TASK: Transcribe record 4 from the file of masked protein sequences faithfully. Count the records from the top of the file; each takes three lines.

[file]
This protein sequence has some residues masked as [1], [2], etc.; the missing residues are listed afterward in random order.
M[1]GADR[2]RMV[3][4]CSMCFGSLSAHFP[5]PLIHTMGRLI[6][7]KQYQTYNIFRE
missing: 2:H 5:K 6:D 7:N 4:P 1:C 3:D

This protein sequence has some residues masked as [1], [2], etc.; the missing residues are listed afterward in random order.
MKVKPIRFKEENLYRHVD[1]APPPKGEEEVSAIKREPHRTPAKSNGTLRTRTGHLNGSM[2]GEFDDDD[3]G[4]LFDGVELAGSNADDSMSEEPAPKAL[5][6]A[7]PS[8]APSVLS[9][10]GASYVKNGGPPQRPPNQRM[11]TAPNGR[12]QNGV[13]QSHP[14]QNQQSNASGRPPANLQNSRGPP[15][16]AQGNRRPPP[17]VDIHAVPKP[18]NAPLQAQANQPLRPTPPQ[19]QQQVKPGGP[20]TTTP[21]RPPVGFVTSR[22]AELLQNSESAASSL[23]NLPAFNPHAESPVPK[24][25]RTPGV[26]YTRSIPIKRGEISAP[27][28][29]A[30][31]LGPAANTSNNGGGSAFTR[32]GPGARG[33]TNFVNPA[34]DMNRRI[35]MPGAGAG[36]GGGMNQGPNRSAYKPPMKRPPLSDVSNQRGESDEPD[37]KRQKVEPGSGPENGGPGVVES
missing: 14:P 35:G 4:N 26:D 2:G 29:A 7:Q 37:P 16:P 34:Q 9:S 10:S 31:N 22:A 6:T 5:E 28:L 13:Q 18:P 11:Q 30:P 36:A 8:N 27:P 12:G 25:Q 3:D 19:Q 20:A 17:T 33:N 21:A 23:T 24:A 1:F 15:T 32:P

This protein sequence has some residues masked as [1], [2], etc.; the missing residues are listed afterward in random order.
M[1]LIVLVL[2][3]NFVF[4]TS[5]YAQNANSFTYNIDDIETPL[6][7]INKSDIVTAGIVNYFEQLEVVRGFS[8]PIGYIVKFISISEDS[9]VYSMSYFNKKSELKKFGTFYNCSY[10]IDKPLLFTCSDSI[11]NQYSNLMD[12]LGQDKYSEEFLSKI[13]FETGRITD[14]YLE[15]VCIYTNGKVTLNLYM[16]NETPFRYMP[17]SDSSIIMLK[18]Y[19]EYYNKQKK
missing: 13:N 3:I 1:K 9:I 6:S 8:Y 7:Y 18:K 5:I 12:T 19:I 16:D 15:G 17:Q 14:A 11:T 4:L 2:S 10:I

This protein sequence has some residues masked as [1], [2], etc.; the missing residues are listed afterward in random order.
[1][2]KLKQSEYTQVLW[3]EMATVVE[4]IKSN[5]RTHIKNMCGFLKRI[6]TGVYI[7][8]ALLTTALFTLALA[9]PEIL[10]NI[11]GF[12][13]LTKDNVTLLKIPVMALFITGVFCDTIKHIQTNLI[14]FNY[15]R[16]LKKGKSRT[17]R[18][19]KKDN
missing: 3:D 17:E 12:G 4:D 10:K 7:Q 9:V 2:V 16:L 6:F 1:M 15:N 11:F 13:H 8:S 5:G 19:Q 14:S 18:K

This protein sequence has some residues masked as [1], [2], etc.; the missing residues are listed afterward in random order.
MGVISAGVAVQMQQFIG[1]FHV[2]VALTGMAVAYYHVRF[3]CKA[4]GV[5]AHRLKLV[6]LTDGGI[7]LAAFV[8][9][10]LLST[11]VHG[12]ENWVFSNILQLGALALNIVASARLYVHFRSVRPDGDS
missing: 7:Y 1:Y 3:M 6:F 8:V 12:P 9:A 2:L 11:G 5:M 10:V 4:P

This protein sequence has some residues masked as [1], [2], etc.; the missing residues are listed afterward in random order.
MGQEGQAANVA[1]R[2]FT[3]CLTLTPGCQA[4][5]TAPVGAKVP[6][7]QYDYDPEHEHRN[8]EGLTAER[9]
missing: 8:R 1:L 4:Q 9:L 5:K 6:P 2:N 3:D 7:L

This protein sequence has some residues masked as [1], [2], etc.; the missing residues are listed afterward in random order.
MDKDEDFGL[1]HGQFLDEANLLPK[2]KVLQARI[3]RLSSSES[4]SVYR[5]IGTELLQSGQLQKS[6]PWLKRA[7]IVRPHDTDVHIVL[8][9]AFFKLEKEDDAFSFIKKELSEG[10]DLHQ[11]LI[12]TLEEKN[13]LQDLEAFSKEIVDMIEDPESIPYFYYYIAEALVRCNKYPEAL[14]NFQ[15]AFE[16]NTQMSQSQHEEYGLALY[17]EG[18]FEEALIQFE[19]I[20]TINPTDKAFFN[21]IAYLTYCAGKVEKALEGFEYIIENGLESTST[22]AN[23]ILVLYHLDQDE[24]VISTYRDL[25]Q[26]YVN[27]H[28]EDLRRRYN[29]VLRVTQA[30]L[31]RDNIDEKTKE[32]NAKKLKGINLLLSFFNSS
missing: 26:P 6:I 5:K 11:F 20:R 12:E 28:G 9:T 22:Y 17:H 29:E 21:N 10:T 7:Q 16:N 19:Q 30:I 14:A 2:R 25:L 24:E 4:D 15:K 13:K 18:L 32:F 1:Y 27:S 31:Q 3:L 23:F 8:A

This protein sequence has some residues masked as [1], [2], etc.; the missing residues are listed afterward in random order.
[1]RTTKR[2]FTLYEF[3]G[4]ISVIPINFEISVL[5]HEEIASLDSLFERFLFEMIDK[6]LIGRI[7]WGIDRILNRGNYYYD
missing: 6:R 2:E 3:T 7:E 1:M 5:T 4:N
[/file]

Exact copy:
This protein sequence has some residues masked as [1], [2], etc.; the missing residues are listed afterward in random order.
[1][2]KLKQSEYTQVLW[3]EMATVVE[4]IKSN[5]RTHIKNMCGFLKRI[6]TGVYI[7][8]ALLTTALFTLALA[9]PEIL[10]NI[11]GF[12][13]LTKDNVTLLKIPVMALFITGVFCDTIKHIQTNLI[14]FNY[15]R[16]LKKGKSRT[17]R[18][19]KKDN
missing: 3:D 17:E 12:G 4:D 10:K 7:Q 9:V 2:V 16:L 6:F 1:M 15:N 11:F 13:H 8:S 5:G 19:Q 14:S 18:K